This past week, the “trial of the century” began in Yerevan. For the first time in the history of Armenia, the country’s former president is sitting on the defendant’s chair to respond to a series of grave accusations, including the overthrowing of the constitutional order, after the 2008 presidential elections.
According to the persecutors, illegal steps were taken to disperse the thousands of people who were gathering at the Freedom Square to protest the results of the elections. In the early morning hours, on March 1, 2008, government forces attacked peaceful demonstrator, who were spending the night at the Square. According to many eyewitnesses, brutal force was used to remove the protesters. As the news of this illegal operation spread, tens of thousands gathered at the Myasnikyan Monument to continue their protest. Later that night armed forces were called in and during the ensuing events ten people were killed and hundreds were injured.
Former president Robert Kocharyan is accused of breaking the constitutional rule, by pulling army units from the borders of Artsakh and involving them in the internal political processes.
Over the past ten years Armenia’s former authorities did not take any meaningful steps to conduct serious and transparent investigations into these tragic events, on the contrary, they tried to cover up the whole matter, hoping that it will be erased from the people’s memory. Precisely for these reasons, an opinion was formed among the relatives of the victims and the population at large that the “March 1” massacre and the punishment of those who were responsible in orchestrating it, could be achieved only after the removal of the old regime from power. Last May, the power shift took place and the “March 1” case was reopened.
As the trial began, Kocharyan’s supporters and members of his legal team are trying to shape the public opinion by circulating different versions of the events. They accuse Prime Minister Pashinyan of pursuing a vendetta against his political opponent. They blame the former president and leader of the People’s Movement of 2008, Levon Ter-Petrosian, for not calming down his supporters, but instead pushing them into “illegal” activities. Kocharyan himself claims that he was unaware of the secret decree number 0038, issued by the Defense Minister at the time, and on the basis of which the army units were brought to Yerevan. He denies that he was informed of the operation in the early morning, which involved beating and assaulting the protesters It seems that the person who, for ten years, ruled the country with an iron fist, establishing an authoritarian power, was in the dark the whole time and did not know what is happening around him. He is trying to place the whole blame on the shoulders of his subordinates and making it part of his defense strategy.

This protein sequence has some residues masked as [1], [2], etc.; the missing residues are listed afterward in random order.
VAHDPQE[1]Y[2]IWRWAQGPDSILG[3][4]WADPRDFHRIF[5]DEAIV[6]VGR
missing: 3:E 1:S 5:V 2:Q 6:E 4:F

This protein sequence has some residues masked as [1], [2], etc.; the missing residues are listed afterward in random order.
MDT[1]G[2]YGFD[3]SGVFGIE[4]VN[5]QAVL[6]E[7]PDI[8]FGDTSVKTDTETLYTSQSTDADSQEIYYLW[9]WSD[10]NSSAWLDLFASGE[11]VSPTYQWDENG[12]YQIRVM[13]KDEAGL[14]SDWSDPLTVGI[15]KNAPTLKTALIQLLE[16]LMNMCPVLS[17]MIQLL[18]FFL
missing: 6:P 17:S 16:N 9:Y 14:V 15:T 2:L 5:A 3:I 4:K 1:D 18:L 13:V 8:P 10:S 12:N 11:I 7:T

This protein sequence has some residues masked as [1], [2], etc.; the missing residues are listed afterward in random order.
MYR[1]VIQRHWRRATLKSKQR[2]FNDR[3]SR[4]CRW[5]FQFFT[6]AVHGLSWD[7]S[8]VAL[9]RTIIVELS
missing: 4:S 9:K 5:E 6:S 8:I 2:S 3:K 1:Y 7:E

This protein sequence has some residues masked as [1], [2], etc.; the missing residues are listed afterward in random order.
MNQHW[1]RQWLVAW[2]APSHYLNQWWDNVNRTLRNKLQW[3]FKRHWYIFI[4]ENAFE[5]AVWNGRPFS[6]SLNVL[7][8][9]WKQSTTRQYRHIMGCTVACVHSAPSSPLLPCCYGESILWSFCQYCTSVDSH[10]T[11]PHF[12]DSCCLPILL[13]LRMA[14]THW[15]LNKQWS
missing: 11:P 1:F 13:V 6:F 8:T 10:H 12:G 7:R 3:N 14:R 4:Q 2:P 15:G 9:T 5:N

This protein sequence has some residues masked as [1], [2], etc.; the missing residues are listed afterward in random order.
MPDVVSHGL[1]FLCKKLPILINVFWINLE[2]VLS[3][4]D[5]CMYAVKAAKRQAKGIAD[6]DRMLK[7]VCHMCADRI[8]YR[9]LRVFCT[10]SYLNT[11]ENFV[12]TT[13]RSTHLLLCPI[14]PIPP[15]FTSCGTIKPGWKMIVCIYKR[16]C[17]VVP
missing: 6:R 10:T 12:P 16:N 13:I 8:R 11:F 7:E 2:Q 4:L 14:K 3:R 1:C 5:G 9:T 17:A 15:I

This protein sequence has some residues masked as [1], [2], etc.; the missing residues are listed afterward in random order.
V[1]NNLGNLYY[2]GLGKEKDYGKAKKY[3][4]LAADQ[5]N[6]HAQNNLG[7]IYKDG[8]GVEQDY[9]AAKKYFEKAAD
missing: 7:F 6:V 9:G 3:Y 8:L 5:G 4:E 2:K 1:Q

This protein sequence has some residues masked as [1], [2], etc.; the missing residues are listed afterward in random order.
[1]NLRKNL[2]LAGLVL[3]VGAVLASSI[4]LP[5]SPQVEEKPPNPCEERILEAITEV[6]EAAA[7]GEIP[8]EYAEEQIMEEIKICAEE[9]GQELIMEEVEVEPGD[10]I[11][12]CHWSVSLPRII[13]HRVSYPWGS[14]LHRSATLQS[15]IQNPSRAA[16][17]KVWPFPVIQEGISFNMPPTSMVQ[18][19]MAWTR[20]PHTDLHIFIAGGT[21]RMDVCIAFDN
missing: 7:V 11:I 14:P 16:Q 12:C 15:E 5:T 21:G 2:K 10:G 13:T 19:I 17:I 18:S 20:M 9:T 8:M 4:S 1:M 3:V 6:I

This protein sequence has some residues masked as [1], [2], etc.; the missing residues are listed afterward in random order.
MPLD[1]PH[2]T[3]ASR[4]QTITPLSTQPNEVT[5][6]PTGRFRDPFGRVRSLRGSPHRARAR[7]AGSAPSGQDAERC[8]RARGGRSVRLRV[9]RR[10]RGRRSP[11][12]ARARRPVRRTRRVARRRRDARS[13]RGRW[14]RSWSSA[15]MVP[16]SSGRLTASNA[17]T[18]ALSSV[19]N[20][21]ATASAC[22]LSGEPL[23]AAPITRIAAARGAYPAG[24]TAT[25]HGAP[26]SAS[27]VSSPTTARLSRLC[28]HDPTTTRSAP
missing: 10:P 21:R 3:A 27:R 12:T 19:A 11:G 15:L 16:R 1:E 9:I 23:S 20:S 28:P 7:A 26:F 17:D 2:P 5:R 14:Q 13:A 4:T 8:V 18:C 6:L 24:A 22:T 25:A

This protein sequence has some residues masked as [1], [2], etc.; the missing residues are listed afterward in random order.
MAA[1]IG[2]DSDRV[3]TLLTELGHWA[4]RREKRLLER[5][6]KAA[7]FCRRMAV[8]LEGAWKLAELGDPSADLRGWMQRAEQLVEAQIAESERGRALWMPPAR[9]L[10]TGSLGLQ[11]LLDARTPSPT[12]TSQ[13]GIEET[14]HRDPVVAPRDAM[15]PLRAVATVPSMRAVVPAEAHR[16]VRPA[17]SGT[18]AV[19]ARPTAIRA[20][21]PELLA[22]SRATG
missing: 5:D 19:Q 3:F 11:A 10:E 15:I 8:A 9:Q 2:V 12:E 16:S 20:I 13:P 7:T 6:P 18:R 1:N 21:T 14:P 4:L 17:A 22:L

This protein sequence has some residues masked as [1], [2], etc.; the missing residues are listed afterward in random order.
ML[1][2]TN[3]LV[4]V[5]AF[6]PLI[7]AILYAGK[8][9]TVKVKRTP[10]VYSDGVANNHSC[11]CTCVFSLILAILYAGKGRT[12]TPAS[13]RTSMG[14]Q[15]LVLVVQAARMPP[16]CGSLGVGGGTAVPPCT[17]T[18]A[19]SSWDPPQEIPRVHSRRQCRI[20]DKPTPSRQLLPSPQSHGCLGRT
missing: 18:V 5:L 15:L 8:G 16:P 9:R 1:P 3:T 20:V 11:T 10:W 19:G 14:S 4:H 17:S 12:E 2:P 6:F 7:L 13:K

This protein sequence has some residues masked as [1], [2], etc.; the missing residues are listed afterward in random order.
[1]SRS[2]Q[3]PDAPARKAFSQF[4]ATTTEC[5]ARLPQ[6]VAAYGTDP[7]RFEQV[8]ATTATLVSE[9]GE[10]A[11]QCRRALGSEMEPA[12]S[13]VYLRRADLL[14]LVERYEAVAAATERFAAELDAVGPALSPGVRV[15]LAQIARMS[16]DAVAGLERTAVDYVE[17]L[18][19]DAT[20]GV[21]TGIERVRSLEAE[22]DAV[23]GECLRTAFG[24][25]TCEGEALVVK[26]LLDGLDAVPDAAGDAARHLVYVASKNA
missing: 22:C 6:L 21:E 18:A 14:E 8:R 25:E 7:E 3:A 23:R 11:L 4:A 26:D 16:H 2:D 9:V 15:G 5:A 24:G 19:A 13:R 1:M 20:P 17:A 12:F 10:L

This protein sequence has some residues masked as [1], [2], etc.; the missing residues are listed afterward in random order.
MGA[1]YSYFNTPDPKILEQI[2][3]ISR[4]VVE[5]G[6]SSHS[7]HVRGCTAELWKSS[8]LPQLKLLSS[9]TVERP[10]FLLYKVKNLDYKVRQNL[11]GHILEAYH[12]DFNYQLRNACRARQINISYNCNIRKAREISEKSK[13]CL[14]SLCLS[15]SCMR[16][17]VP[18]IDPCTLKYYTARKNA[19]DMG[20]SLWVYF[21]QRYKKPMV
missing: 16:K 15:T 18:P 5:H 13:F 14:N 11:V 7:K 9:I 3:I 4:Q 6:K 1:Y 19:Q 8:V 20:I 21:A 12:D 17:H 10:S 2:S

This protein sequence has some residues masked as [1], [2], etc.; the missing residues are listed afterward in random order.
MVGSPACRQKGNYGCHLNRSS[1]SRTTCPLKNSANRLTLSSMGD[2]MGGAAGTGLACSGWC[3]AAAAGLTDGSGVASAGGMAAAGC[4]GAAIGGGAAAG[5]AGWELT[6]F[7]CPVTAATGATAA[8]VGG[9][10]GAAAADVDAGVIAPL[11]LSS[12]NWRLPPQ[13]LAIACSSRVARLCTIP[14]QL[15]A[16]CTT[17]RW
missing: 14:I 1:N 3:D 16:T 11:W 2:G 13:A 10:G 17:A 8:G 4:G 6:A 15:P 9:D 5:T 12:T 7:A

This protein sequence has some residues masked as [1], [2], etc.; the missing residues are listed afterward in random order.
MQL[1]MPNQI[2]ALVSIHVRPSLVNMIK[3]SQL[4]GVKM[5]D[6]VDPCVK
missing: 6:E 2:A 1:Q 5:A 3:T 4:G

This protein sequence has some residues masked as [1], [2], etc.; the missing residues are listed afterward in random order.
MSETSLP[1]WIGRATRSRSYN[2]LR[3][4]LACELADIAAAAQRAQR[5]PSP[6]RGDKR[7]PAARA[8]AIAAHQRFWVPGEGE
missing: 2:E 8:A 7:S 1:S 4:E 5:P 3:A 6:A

All these questions will be answered during the lengthy trial, which could take months or even years. The prosecutors are preparing to call 800 witnesses during the open trial. Defense lawyers have presented only 10 names as witnesses.
The importance of Kocharyan trial is not only in the fact that the truth may come to light, but also, it will serve as a lesson to all future leaders of the country, that no one is above the law, and no action against the people and the country can go unpunished.
The trial of Kocharyan and his other co-defendants is a proof that justice can sometimes be delayed, but it never comes too late.
Sooner or later justice will prevail.